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India amongst top 3 countries originating IoT malware: Microsoft’s Cyber Signals Report 2022

Barracuda, malicious

Today, Microsoft unveiled the third edition of its Cyber Signals Report which features Internet-of-Things (IoT) and Operational Technology (OT), highlighting Microsoft’s unique insights on the rise of cyber risks to critical infrastructure. The Report also offers insights on the current threat landscape, focusing on recent trends, attacks, and strategies.

According to the Cyber Signals: Edition 3, over the past year, there have been threats exploiting devices in almost every monitored and visible part of an organization. The International Data Corporation (IDC) estimates there will be 41.6 billion connected IoT devices by 2025, a growth rate higher than traditional IT equipment. Although security of IT equipment has strengthened in recent years, IoT and OT device security has not kept pace, and threat actors are exploiting these devices.

Analyzing 2022 threat data across different countries, Microsoft researchers found that India is amongst the top 3 countries originating IoT malware infection in 2022. Therefore, the cyberthreat landscape is real and security is the need of the hour. Through this report, Microsoft aims to help incident responders and security specialists better understand their environments and prevent potential incidents.

Key highlights:

Rising OT and IoT threats:

    • Today, we see OT devices all around us. They include building management systems, fire control systems, and physical access control mechanisms, like doors and elevators.
    • IoT devices offer significant value to organizations looking to modernize workspaces, become more data-driven and ease demands on staff through shifts like remote management and automation.
    • With increasing connectivity across converging IT, OT, and IoT, organizations and individuals need to rethink cyber risk impact and consequences.
    • Microsoft has observed a spike in threats across traditional IT equipment, OT controllers and IoT devices like routers and cameras fueled by the interconnectivity many organizations have adopted over the past few years. Microsoft identified unpatched, high-severity vulnerabilities in 75% of the most common industrial controllers in customer OT networks.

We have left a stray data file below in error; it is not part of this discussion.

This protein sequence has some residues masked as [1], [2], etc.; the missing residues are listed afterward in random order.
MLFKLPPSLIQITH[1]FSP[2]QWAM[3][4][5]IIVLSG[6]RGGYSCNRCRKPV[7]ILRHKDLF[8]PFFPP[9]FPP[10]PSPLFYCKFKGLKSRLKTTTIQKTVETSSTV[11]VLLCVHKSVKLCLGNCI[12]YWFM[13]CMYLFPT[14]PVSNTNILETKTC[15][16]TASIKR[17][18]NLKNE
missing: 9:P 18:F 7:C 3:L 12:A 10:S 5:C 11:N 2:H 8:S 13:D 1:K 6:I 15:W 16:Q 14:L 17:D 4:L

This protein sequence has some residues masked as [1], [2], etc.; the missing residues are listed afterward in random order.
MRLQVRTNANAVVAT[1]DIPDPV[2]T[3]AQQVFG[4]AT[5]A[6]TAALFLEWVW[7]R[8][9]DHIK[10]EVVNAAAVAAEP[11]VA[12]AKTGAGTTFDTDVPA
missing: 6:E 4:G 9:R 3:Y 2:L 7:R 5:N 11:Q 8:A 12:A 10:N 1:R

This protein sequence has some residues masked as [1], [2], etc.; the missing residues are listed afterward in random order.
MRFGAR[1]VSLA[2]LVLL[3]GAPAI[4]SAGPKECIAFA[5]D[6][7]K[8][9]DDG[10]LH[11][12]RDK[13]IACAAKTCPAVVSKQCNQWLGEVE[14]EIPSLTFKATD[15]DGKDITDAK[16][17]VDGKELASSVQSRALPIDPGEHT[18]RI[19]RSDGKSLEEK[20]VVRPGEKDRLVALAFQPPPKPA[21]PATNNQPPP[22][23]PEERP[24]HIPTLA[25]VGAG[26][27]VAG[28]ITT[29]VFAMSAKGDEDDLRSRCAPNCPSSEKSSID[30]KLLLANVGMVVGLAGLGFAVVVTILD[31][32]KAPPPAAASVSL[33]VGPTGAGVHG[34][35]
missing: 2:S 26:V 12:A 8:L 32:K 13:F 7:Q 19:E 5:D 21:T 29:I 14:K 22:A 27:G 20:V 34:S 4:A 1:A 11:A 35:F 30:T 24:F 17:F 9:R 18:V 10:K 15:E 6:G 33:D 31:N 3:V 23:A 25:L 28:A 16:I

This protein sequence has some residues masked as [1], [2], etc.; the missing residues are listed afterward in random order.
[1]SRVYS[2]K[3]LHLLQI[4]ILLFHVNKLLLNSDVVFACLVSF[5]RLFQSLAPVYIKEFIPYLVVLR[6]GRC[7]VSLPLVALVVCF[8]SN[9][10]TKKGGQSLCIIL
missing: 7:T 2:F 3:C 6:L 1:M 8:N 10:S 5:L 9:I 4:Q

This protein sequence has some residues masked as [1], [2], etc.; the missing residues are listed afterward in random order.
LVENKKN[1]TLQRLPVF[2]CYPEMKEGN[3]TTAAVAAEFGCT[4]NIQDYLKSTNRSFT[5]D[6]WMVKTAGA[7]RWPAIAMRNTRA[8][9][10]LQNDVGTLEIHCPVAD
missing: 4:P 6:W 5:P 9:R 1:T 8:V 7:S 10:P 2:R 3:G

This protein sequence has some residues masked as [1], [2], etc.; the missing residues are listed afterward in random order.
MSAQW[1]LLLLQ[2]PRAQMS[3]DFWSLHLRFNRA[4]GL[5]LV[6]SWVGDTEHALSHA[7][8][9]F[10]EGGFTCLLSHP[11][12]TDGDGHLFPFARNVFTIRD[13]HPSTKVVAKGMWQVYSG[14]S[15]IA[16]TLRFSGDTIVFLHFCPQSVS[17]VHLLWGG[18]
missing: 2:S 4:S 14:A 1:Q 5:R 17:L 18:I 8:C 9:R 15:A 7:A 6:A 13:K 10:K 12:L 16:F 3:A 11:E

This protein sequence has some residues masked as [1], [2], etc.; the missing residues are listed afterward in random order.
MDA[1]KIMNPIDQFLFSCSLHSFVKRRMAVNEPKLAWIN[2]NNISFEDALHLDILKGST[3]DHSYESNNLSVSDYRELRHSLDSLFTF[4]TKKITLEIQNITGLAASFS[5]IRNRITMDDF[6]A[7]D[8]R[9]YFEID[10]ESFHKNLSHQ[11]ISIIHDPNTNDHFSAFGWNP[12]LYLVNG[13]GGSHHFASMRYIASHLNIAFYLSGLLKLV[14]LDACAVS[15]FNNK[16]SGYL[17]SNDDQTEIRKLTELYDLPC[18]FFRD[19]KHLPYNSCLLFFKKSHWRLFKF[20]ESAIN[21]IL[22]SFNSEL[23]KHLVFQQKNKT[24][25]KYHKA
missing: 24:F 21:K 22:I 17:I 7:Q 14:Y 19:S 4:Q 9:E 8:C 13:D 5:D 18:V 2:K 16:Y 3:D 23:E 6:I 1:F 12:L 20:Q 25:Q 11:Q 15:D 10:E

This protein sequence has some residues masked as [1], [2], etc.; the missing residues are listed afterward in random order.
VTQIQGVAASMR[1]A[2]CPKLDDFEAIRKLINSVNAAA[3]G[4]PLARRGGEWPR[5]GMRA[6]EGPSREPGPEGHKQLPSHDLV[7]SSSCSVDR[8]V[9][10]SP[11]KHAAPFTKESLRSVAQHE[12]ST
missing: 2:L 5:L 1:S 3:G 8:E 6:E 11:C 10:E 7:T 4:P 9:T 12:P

Sophisticated attack techniques:

    • Advanced attackers are leveraging multiple tactics and approaches in OT environments.
    • Many of these approaches are common in IT environments but are more effective in OT environments, like discovery of exposed, Internet-facing systems, abuse of employee login credentials or exploitation of access granted to third-party suppliers and contractors to the network.
    • Modern threats like sophisticated malware, targeted attacks, and malicious insiders are difficult for traditional security measures to contain.

Zero Trust strategy is the key:

  • Older operating systems often don’t get the updates required to keep networks secure. Therefore, prioritizing IT, OT, and IoT device visibility is an important first step for managing vulnerabilities and securing these environments.
  • Across the customer networks Microsoft monitors, 29 percent of Windows operating systems have versions that are no longer supported. Versions such as Windows XP and Windows 2000 are still operating in vulnerable environments. Microsoft also observed over 1 million connected devices publicly visible on the Internet running Boa, an outdated and unsupported software still widely used in IoT devices and software development kits (SDKs).
  • A defense based on Zero Trust, effective policy enforcement, and continuous monitoring can help limit the potential blast radius and prevent or contain incidents like this in cloud connected environments.

Vasu Jakkal, corporate vice president, security, compliance, identity, and management at Microsoft, said: “As OT systems underpinning energy, transportation, and other infrastructures become increasingly connected to IT systems, the risk of disruption and damage grows as boundaries blur between these formerly separated worlds. For businesses and infrastructure operators across industries, the defensive imperatives are gaining total visibility over connected systems and weighing evolving risks and dependencies.”

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